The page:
Merge is the closest thing we have to an AR Nerf gun

Pew pew pew.

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    The folks at Merge picked a fitting name for their augmented-reality company, considering that their latest product combines the fun of Nerf guns with the fantasy of first-person shooters. The 6DoF Blaster is a lightweight plastic gun with four clickable buttons, including the trigger, and a space for a smartphone to rest horizontally across its top. The game plays out on the screen, with players ducking, walking and shooting as if the action were taking place in the real world.

    The game Merge is showing off for the 6DoF Blaster looks a lot like Superhot, and it's a lot of fun. Players shoot neon robots in a simplistic 3D environment, and the extra buttons allow them to zoom in, slow down time and reload in an instant. It plays seamlessly, following crouching and walking movements just fine. Think of it like a Nerf gun, but without the mess of squishy bullets to pick up when the fun is done.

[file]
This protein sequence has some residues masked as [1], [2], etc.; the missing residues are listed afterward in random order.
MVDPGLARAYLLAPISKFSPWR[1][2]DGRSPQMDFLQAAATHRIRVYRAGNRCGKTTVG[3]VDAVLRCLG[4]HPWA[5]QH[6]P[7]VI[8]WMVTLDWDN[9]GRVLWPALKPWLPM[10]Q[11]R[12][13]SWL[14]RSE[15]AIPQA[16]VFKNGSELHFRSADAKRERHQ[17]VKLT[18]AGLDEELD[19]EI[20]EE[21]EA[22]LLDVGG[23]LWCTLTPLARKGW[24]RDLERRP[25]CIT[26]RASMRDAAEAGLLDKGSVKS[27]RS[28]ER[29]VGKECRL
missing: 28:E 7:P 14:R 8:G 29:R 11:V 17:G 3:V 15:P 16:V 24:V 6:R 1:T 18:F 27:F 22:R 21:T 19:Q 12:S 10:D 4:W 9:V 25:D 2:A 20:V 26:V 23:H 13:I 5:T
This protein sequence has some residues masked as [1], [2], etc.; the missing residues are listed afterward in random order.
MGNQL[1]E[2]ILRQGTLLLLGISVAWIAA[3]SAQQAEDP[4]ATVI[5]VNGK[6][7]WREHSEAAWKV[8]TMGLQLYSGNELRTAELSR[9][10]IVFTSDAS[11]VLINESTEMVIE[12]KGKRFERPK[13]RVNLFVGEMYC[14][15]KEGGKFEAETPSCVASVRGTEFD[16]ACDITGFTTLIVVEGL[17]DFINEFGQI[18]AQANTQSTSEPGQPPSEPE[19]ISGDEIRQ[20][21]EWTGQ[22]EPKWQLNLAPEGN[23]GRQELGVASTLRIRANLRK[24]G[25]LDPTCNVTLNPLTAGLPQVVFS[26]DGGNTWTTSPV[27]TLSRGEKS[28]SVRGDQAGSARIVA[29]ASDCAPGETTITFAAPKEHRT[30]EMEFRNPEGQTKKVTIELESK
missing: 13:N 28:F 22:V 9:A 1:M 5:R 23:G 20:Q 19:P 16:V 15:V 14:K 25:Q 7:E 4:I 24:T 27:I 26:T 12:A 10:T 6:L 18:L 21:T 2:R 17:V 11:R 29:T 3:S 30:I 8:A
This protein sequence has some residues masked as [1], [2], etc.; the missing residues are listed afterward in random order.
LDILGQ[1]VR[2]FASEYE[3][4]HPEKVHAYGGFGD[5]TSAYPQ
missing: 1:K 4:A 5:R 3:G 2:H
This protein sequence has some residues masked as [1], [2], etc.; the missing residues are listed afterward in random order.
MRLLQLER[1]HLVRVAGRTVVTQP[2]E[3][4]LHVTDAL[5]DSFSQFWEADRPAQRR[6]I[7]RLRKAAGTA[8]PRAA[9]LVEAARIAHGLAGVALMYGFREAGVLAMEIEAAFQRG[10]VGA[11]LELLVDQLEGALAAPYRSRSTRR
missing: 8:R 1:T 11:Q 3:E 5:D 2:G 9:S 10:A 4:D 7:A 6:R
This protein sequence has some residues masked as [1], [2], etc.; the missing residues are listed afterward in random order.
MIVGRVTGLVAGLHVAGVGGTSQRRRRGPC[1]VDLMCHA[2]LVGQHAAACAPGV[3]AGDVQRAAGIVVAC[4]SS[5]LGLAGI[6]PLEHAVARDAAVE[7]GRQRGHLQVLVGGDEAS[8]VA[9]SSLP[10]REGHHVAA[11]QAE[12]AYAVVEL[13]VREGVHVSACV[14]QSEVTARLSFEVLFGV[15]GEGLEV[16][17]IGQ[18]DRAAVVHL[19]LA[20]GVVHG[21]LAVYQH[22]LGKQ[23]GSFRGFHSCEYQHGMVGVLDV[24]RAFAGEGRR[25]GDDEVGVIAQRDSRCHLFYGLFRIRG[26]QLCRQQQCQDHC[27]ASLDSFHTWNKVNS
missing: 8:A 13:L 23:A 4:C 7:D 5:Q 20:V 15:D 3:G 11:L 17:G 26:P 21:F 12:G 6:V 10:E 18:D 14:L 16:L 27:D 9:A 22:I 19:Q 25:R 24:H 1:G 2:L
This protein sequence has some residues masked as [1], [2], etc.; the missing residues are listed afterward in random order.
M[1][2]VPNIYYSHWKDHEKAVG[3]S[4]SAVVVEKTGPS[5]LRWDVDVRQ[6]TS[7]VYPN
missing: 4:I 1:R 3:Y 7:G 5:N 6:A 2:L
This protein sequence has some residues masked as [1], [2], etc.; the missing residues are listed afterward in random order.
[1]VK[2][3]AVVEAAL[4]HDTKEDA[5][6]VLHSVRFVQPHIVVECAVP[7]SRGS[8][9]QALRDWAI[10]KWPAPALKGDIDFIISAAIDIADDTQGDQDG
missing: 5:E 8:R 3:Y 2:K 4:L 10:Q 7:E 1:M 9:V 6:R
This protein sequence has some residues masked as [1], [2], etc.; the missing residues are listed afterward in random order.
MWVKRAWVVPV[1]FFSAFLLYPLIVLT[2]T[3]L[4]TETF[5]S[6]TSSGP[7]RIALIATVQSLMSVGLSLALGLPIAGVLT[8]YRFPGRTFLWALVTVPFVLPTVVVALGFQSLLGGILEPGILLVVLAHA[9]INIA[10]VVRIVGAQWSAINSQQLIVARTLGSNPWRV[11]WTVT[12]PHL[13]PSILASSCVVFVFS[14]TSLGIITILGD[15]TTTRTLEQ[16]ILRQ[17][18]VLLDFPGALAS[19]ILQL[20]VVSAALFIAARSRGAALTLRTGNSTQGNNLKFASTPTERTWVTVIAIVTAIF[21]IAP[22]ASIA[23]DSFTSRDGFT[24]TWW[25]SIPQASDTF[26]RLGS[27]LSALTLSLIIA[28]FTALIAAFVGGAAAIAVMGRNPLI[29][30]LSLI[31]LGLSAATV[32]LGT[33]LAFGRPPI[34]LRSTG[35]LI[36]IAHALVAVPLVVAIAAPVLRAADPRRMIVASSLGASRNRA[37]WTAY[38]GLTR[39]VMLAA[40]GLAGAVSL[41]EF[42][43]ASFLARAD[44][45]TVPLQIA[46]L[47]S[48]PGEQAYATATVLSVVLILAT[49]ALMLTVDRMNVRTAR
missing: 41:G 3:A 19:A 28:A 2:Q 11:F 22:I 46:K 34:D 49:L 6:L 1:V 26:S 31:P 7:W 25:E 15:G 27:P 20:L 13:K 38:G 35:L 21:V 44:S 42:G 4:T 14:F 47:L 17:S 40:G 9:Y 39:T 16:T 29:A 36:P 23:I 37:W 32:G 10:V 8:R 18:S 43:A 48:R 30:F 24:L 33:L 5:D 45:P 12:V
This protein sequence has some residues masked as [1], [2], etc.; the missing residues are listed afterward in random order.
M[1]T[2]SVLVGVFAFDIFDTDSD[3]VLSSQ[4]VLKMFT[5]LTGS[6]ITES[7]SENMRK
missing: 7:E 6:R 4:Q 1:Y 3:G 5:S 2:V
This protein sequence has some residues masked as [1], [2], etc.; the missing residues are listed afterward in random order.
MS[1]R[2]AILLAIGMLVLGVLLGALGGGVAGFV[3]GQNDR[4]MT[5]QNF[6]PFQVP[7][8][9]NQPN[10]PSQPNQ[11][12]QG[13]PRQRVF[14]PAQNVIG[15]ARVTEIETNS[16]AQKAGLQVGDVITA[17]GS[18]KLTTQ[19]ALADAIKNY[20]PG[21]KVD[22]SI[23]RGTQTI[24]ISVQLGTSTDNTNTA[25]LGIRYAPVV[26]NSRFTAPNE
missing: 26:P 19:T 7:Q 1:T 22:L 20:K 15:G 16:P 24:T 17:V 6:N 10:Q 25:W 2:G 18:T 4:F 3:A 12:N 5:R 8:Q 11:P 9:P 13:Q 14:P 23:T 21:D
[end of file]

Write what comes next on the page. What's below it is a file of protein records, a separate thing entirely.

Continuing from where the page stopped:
Gallery: Merge's 6DOF augmented-reality gun | 11 Photos

    The 6DoF Blaster will cost about $30 when it's available this summer (in a few different colors, no less). Merge plans to open up the entire ecosystem to outside developers and see what kinds of experiences they come up with. The iPhone version of the demo game is built in Apple's ARKit, which is also open to developers, though there's also an Android version.

    In addition to that, Merge also launched its Cube last year, a $15 device that uses a smartphone to create holographic, augmented-reality effects. If you point your smartphone at it, for example, you can use an anatomy app to explore different parts of the human body, such as the brain or lungs. Combined with the 6DoF Blaster, Merge aims to create an AR platform for a wide range of genres, including education.

    The Merge Cube

    Edgar Alvarez contributed to this report.

    Click here to catch up on the latest news from CES 2018.

    Jessica earned her BA in journalism from ASU's Walter Cronkite School in 2011, and she's written for online outlets since 2008, with four years as senior reporter at Joystiq. She specializes in covering independent video games and esports, and she strives to tell human stories within the broader tech industry. Jessica is also a sci-fi novelist with a completed manuscript floating through the mysterious ether of potential publishers.

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